Mexico, Chile, Argentina and the European Union requested to wait until after the US elections in November before appointing the leadership of the largest financial institution for Latin American and the Caribbean.

Last June US President Trump in a move qualified as “surprising if not stunning” by the specialized press, launched the candidacy of his top Latin American adviser, the Cuban-American lawyer Mauricio Claver-Carone to the IADB presidency. Known for his vocal opposition to the governments of Cuba, Venezuela and Nicaragua, Claver-Carone is the main author of the “América Crece” (America Grows) initiative, launched last December to promote private investment in infrastructure and thus compete with the growing Chinese presence in the region.

Several Latin American leaders — including former presidents Ernesto Zedillo of Mexico, Ricardo Lagos of Chile and Julio Maria Sanguinetti of Uruguay — have signed a public letter opposing Claver-Carone, not just as a breach of the “gentlemen’s agreement” committed to by then President Dwight Eisenhower and EU foreign policy chief Josep Borrell, in a letter quoted by Reuters cited the coronavirus pandemic and the “hawkish” policies of Claver-Carone as reasons to postpone the election.

Nevertheless, with the support of presidents Jair Bolsonaro of Brazil, Iván Duque of Colombia and other smaller countries, the Trump candidate was estimated to have gathered the commitments of 54 percent of the votes.

The IADB lends some US$ 18 billion a year to Latin American and Caribbean countries, while the China Development Bank (CBD) and the Import-Export Bank of China (China Exim) lend together some US$ 2 billion a year. However, most of Chinese investment in the region is in the form of direct investment or private-public partnerships (PPPs), amounting to some US$ 12 billion a year in pre-COVID-19 times. “América Crece” would directly compete in that area, presumably with IADB guarantees for American corporations investments in infrastructure.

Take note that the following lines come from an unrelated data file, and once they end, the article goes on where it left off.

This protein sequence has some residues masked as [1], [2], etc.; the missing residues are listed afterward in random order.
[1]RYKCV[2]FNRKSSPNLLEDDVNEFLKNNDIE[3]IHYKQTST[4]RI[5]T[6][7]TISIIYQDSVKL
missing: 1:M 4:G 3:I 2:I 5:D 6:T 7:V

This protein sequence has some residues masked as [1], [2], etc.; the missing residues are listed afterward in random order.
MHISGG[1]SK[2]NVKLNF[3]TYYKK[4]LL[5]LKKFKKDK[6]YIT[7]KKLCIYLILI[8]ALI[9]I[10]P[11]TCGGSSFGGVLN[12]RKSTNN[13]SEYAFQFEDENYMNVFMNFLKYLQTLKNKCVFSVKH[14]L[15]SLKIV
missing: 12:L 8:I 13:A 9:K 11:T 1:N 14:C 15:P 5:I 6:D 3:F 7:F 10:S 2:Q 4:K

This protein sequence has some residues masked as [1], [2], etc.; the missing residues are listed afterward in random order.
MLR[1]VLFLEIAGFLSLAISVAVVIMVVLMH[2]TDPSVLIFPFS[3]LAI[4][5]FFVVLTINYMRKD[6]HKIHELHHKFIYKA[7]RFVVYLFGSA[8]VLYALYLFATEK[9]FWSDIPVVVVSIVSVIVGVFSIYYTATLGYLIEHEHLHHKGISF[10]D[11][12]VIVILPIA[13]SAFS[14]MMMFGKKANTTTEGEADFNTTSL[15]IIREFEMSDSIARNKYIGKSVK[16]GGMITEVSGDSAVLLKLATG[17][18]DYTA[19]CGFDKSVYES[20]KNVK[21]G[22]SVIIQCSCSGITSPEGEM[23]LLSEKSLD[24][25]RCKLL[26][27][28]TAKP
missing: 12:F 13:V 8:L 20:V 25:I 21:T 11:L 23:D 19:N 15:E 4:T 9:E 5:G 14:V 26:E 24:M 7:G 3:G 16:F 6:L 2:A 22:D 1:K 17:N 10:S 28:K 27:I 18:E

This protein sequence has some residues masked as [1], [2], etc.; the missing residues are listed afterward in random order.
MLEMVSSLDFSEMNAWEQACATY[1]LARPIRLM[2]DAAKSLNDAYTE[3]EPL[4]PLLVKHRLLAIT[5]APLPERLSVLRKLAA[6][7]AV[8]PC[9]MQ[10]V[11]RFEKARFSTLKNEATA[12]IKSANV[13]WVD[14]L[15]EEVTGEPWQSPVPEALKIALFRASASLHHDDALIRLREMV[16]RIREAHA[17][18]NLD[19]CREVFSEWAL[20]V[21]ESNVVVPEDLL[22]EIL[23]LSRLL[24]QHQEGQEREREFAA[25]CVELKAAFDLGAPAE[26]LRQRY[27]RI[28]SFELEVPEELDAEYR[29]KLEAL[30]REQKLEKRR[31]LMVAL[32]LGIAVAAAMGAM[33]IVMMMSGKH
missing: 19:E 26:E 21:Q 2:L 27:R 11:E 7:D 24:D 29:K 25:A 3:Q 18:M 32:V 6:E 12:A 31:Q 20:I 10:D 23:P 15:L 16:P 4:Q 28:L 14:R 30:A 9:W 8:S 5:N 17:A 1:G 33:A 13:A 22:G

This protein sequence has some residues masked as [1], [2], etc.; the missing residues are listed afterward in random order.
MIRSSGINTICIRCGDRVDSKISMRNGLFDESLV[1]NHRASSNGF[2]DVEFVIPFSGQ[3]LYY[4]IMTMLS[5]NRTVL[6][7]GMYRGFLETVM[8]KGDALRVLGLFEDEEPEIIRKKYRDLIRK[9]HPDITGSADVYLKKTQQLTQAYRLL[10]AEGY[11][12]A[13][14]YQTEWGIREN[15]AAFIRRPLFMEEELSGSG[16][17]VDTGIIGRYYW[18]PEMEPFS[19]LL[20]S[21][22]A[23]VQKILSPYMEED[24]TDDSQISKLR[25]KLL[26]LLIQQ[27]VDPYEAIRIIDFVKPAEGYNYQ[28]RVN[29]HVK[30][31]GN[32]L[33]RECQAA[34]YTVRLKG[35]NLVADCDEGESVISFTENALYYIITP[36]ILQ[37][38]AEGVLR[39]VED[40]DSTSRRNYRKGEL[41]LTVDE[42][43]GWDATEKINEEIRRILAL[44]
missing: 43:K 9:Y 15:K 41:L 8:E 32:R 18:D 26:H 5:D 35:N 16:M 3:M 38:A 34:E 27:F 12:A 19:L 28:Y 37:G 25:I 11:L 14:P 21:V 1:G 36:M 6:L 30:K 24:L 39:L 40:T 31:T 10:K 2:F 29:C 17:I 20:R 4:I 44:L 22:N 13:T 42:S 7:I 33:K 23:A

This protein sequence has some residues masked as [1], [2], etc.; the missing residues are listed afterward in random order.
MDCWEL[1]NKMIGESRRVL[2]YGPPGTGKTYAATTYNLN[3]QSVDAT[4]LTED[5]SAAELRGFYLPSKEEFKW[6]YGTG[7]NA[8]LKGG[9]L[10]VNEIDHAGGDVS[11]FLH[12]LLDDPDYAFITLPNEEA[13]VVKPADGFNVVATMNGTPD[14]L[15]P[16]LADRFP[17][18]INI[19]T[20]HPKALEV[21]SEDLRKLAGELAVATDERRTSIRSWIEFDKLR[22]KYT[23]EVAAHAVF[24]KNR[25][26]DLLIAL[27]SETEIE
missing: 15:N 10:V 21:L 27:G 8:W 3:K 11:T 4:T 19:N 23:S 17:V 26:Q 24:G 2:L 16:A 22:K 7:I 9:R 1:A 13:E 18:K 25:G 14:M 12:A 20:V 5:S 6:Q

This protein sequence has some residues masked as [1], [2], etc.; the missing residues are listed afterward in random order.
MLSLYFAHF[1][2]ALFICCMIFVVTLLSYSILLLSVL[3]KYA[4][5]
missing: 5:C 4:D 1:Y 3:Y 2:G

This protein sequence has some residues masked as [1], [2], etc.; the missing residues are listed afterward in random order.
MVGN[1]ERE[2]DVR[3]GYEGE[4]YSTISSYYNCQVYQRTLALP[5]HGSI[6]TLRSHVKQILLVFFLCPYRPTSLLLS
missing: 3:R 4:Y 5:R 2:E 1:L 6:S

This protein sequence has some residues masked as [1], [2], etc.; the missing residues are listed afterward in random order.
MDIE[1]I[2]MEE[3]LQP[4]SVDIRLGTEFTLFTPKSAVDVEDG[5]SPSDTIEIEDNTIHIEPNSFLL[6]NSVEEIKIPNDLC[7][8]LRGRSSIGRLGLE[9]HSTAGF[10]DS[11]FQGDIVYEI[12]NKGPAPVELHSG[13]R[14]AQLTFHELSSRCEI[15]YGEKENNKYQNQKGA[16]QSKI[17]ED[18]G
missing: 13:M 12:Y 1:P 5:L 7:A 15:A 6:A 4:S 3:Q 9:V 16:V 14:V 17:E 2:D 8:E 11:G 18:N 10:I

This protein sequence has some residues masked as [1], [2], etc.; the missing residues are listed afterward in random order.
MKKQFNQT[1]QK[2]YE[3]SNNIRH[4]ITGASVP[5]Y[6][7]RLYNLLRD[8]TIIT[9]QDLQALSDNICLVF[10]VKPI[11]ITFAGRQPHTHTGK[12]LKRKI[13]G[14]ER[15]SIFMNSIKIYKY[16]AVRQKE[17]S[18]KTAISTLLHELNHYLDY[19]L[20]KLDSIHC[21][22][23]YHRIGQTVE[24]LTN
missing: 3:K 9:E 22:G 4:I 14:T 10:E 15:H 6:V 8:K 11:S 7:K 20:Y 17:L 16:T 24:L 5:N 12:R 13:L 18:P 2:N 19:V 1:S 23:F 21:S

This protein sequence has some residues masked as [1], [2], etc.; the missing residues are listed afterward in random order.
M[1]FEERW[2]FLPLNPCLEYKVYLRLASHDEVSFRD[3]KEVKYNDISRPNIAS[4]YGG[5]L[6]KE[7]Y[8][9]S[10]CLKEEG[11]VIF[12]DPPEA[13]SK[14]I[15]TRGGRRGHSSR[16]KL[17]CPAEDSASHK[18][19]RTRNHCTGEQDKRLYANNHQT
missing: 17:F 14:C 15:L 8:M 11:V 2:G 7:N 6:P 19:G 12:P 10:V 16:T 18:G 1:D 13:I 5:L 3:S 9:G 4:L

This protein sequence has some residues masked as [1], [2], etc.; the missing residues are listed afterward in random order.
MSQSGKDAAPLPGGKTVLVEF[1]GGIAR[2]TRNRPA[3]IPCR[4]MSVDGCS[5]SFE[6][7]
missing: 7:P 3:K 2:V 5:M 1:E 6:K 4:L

In order to be elected, the US candidate needed not only an absolute majority, but also a quorum of at least 75 percent of the voting power. This is a rule introduced by the USA, which holds 30.006 percent of the votes, giving it the possibility of vetoing any resolution by simply walking out. The Argentinian government tried to mobilize the opposition to Claver-Carone to play the walkout card and thus force a postponement of the vote until after the US elections.

The votes of Argentina (11.3%), Mexico (7.3%) and the 13 EU members of IADB (holding together 9.2 percent of the vote) could have ensured the success of this strategy. But the proposed walkout, while perfectly legal under IADB rules, was qualified as “obstruction” by the White House. At the end of the day all countries attended, and by staying in the room to vote against Claver-Carone those that were against ensured the quorum needed for his election. The verbal championing of multilateralism did not translate into action.




(This blog post was updated on September 13 to reflect the outcome of the IADB elections).